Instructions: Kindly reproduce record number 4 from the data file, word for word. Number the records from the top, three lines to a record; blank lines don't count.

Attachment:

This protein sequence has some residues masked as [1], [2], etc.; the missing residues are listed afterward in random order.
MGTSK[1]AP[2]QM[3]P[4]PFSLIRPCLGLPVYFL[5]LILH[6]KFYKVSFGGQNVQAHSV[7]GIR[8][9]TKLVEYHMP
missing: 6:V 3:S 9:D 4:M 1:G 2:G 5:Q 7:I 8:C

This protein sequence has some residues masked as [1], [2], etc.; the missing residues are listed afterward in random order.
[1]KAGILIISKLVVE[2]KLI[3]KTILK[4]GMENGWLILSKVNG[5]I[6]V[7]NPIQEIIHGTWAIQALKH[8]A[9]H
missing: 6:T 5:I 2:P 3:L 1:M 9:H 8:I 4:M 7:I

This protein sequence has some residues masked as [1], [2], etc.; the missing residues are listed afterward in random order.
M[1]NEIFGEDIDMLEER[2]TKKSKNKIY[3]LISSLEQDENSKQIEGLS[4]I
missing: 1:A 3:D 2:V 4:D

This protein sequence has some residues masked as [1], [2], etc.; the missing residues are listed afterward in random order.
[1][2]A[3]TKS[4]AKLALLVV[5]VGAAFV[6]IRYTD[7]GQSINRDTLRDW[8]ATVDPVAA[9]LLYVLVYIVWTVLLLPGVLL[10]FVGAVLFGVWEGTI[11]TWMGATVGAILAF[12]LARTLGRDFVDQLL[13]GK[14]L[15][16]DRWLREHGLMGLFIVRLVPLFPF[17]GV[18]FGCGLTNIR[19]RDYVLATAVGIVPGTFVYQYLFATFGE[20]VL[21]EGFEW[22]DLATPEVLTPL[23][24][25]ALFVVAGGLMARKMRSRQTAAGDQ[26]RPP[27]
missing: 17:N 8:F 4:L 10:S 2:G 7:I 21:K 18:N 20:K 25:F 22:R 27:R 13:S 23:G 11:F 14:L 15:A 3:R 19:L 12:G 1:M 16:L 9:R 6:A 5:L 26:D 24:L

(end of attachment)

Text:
This protein sequence has some residues masked as [1], [2], etc.; the missing residues are listed afterward in random order.
[1][2]A[3]TKS[4]AKLALLVV[5]VGAAFV[6]IRYTD[7]GQSINRDTLRDW[8]ATVDPVAA[9]LLYVLVYIVWTVLLLPGVLL[10]FVGAVLFGVWEGTI[11]TWMGATVGAILAF[12]LARTLGRDFVDQLL[13]GK[14]L[15][16]DRWLREHGLMGLFIVRLVPLFPF[17]GV[18]FGCGLTNIR[19]RDYVLATAVGIVPGTFVYQYLFATFGE[20]VL[21]EGFEW[22]DLATPEVLTPL[23][24][25]ALFVVAGGLMARKMRSRQTAAGDQ[26]RPP[27]
missing: 17:N 8:F 4:L 10:S 2:G 7:I 21:K 18:N 20:K 25:F 22:R 27:R 13:S 23:G 11:F 14:L 15:A 3:R 19:L 12:G 1:M 16:L 9:R 6:A 5:L 26:D 24:L